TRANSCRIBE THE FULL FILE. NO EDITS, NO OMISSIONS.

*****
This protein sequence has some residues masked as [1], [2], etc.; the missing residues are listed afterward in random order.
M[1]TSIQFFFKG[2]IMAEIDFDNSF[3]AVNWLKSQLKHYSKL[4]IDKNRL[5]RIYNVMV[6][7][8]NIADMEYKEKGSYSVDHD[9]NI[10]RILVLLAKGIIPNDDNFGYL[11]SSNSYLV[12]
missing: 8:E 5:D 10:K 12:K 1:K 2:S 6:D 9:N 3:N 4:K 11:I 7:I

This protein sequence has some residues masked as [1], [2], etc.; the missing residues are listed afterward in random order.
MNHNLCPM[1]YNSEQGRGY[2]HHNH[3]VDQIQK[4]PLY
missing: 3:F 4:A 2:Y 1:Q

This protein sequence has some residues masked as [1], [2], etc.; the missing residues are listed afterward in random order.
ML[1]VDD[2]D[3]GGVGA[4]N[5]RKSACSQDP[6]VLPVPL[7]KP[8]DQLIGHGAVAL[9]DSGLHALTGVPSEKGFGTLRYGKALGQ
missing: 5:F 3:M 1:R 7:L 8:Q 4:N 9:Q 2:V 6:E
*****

This protein sequence has some residues masked as [1], [2], etc.; the missing residues are listed afterward in random order.
M[1]TSIQFFFKG[2]IMAEIDFDNSF[3]AVNWLKSQLKHYSKL[4]IDKNRL[5]RIYNVMV[6][7][8]NIADMEYKEKGSYSVDHD[9]NI[10]RILVLLAKGIIPNDDNFGYL[11]SSNSYLV[12]
missing: 8:E 5:D 10:K 12:K 1:K 2:S 6:D 9:N 3:N 4:K 11:I 7:I

This protein sequence has some residues masked as [1], [2], etc.; the missing residues are listed afterward in random order.
MNHNLCPM[1]YNSEQGRGY[2]HHNH[3]VDQIQK[4]PLY
missing: 3:F 4:A 2:Y 1:Q

This protein sequence has some residues masked as [1], [2], etc.; the missing residues are listed afterward in random order.
ML[1]VDD[2]D[3]GGVGA[4]N[5]RKSACSQDP[6]VLPVPL[7]KP[8]DQLIGHGAVAL[9]DSGLHALTGVPSEKGFGTLRYGKALGQ
missing: 5:F 3:M 1:R 7:L 8:Q 4:N 9:Q 2:V 6:E